Successes in global immunisation boost progress towards MDGs

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GAVI Alliance Progress Report highlights major advancements to save lives in world's poorest countries

Geneva, 20 June 2008 - A revitalised global effort to improve immunisation programmes and strengthen health systems in the poorest countries is saving an increasing number of lives and making a significant impact towards achieving the UN Millennium Development Goals.

"Of all health interventions, immunisation offers poor countries the best opportunity to take a giant step forward in their own journey towards social and economic development," Julian Lob-Levyt, Executive Secretary of the GAVI Alliance said today.

"Health gains that took rich countries 150 years to achieve can now be attained in just 10 to 15 years by developing countries thanks to new technology and a revitalised global commitment to protect all children against preventable diseases," he added.

Introducing GAVI's annual Progress Report, Dr Lob-Levyt said that renewed efforts by governments, health organisations and new players in the private sector, including philanthropists, are making a very positive difference in global health.

"New vaccines and technology, increased coordination and new funding streams are allowing us to tackle the killer diseases in a methodical and consistent way. We are at a seminal moment in positively impacting health in poor nations," he said.

The GAVI Alliance supports immunisation programmes in 72 of the world's poorest countries. It brings together all the key stakeholders in immunisation including UNICEF, the World Health Organization, the World Bank, donor and developing nations, the Bill & Melinda Gates Foundation and other philanthropists, civil society organisations and representatives of the vaccine industry.

More than 2.9 million premature deaths have been averted by the Alliance since it was formed in 2000 as the Global Alliance for Vaccines and Immunisation (GAVI) to help achieve the UN Millennium Goals and especially Goal Four -- a two-thirds reduction in the mortality rate of child under five by 2015.

"Immunisation is an engine for child survival and a pillar of public health, with vaccines long being one of its most consistent success stories," write the joint board chairs Dr Margaret Chan, the Director-General of the World Health Organization and Graça Machel, in their introduction to the Progress Report. "This is a significant contribution to the reduction of child mortality below 10 million per year for the first time - and a motivating stride towards achieving the Millennium Development Goals."

GAVI's Progress Report catalogues a series of advances in saving children's lives and protecting people's health. These include:

  • A steady increase in immunisation coverage rates: WHO projects that in 2007, 75 per cent of children in GAVI-eligible countries were immunised with three doses of diphtheria, tetanus and pertussis vaccines (DTP3), an increase from 64 per cent in 2000.
  • More developing countries are making efforts to introduce new and under-used vaccines. For example, 67 out of the 69 eligible countries applied for GAVI support for hepatitis B vaccine by 2007.
  • More countries are also seeking to improve their national health systems: 55 per cent of eligible countries have applied for GAVI support to do so.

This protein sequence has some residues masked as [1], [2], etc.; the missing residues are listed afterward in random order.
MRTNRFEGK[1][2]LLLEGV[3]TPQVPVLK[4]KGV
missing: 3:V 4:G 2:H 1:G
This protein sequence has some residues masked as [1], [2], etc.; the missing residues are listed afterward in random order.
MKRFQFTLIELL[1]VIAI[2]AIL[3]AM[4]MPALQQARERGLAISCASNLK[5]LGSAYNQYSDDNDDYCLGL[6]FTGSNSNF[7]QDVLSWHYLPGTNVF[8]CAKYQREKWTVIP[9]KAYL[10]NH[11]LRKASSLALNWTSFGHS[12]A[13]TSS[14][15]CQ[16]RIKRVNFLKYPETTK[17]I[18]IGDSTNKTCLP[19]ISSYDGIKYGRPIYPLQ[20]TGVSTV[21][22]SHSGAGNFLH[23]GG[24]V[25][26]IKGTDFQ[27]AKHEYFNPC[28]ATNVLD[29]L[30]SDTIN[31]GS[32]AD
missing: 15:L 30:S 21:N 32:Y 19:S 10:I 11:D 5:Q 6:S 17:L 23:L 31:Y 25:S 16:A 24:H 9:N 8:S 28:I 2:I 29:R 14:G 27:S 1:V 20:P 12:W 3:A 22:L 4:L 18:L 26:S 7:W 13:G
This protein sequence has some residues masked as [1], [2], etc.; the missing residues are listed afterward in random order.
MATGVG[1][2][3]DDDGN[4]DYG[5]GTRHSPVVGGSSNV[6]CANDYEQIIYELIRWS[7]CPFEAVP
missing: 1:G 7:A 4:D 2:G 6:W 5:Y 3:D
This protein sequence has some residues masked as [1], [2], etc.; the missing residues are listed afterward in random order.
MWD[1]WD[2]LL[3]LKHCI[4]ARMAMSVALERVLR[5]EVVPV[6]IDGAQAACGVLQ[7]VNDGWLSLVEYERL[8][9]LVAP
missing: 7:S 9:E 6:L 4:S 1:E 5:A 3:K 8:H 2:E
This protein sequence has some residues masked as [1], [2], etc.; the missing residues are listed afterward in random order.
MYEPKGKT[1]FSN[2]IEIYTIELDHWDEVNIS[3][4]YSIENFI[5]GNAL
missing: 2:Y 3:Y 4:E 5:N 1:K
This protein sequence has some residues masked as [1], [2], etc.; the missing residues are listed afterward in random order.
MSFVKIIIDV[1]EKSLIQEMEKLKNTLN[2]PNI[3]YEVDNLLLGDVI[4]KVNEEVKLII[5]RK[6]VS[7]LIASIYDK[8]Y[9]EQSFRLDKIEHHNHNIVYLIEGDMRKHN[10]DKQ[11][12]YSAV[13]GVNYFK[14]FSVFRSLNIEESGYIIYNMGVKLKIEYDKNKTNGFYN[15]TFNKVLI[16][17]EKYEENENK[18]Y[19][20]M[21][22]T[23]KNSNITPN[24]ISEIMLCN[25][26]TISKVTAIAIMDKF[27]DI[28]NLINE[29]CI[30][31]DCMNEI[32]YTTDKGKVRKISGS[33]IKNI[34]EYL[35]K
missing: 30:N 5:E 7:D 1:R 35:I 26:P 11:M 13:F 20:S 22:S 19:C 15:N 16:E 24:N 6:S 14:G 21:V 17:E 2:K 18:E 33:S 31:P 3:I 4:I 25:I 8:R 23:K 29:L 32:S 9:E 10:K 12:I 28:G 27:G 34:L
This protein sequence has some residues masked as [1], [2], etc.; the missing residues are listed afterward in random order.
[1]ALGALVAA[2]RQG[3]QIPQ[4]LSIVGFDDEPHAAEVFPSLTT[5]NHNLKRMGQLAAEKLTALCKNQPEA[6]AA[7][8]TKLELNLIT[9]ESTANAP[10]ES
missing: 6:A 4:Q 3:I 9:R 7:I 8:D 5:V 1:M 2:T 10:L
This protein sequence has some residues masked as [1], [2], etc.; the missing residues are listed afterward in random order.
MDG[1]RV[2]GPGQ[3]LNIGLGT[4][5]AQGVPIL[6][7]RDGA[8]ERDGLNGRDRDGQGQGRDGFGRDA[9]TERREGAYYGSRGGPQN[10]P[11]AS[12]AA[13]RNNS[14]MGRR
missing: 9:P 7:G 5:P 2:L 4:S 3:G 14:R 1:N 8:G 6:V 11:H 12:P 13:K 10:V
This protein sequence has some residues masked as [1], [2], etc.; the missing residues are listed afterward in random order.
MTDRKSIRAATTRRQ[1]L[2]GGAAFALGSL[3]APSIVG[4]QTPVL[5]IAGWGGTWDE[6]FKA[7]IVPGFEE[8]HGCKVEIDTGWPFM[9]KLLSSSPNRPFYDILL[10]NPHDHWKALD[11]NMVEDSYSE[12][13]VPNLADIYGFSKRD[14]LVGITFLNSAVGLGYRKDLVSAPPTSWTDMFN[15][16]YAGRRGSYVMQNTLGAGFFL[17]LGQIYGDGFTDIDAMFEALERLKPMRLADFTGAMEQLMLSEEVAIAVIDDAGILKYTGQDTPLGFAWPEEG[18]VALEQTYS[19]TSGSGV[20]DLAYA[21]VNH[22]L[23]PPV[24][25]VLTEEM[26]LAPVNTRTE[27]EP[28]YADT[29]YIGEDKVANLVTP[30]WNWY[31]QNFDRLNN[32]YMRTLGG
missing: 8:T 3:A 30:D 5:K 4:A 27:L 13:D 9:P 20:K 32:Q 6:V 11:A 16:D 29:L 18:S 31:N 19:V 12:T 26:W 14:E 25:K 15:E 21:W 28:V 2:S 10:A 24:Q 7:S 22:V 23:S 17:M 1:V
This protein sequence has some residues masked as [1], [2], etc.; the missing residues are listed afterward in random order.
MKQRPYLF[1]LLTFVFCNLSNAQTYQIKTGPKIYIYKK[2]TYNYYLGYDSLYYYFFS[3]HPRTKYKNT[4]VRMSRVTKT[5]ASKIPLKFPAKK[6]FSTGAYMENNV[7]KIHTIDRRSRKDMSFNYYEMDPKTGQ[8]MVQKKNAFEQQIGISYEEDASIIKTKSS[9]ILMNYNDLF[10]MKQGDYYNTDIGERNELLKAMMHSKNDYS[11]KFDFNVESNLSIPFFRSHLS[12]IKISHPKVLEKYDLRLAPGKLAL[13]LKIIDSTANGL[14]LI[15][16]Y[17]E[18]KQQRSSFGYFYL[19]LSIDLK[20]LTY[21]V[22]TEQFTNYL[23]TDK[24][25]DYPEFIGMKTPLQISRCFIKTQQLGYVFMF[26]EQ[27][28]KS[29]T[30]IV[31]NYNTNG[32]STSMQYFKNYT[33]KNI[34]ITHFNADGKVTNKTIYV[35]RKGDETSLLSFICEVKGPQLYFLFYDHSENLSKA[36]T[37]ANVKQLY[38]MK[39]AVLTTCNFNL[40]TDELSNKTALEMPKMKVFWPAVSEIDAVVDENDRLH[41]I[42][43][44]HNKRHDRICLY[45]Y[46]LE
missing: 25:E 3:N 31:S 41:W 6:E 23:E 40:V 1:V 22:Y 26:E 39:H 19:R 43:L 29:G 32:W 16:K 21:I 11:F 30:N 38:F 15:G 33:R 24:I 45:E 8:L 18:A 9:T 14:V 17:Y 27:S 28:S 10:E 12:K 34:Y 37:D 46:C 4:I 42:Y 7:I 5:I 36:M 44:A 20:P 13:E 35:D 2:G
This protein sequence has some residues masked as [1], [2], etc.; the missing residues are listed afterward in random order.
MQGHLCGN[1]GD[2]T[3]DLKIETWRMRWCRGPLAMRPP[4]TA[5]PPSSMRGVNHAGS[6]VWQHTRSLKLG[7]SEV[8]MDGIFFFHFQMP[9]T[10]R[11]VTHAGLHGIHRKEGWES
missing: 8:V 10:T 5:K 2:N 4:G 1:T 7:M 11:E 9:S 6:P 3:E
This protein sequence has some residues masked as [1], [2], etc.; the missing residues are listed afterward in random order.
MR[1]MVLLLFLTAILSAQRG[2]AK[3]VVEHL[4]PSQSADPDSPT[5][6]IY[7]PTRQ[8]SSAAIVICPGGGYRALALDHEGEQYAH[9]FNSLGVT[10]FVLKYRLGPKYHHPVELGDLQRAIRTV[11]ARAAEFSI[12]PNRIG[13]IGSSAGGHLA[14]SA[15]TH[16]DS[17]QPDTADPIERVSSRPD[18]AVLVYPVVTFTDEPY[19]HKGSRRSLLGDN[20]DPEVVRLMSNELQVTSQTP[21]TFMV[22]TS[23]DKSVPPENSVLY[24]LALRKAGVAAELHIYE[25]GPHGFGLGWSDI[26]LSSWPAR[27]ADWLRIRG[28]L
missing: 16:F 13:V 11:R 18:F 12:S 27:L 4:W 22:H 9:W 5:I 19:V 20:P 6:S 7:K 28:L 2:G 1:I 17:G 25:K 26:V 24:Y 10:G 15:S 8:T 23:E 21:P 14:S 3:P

• The commitment of donor governments to fund global health challenges has increased. For example, their long-term financial commitment to the International Finance Facility for Immunisation (IFFIm) has allowed GAVI to almost double its support for a range of country programmes, from US$ 206 million in 2005 to US$ 394 million in 2007. GAVI has disbursed a total of US$ 862.3 million of IFFIm proceeds since the first bond launch in November 2006.
  • Donors are also making it easier for GAVI-supported countries to plan and implement long-term immunisation programmes: in 2007, 67 percent of government donations to GAVI covered a period of three years or more, up from 33 per cent in 2005.
  • The engagement of emerging market vaccine producers is increasing, supplying 43 per cent of GAVI-funded vaccines in 2007.
  • By the end of 2007, GAVI was able to provide a total of US$ 3.5 billion to immunisation and national health programmes up until 2015 (74 per cent of which is being spent on new and under-used vaccines).

The sixty-first World Health Assembly held in May heard that, while vaccines already prevent 2 to 3 million deaths a year, they are still underutilised. WHO's member states requested the organisation to continue to emphasise the value and impact of immunisation and further help countries reach higher coverage rates and to encourage industry to develop new vaccines.

"We need to continue to work with all our partners to support countries that are not yet on track to meet MDG 4," Dr Lob-Levyt noted.

Next week, the joint GAVI Alliance and GAVI Fund boards are expected to finalise GAVI's commitment to an Advance Market Commitment (AMC), a funding model to stimulate the development and availability of new vaccines. A pilot AMC for a pneumococcal vaccine will get underway this year. Six leading donors have set aside US$ 1.5 billion for the project.

The joint board is also due to consider which vaccines GAVI will offer to fund in future. The aim is to make the best use of resources to achieve the maximum disease burden impact from immunisation. To do this GAVI partners have evaluated vaccines that will become available over the next five years taking into account their relative impact, importance to countries, availability and affordability.

Download the 2007 GAVI Alliance Progress Report  

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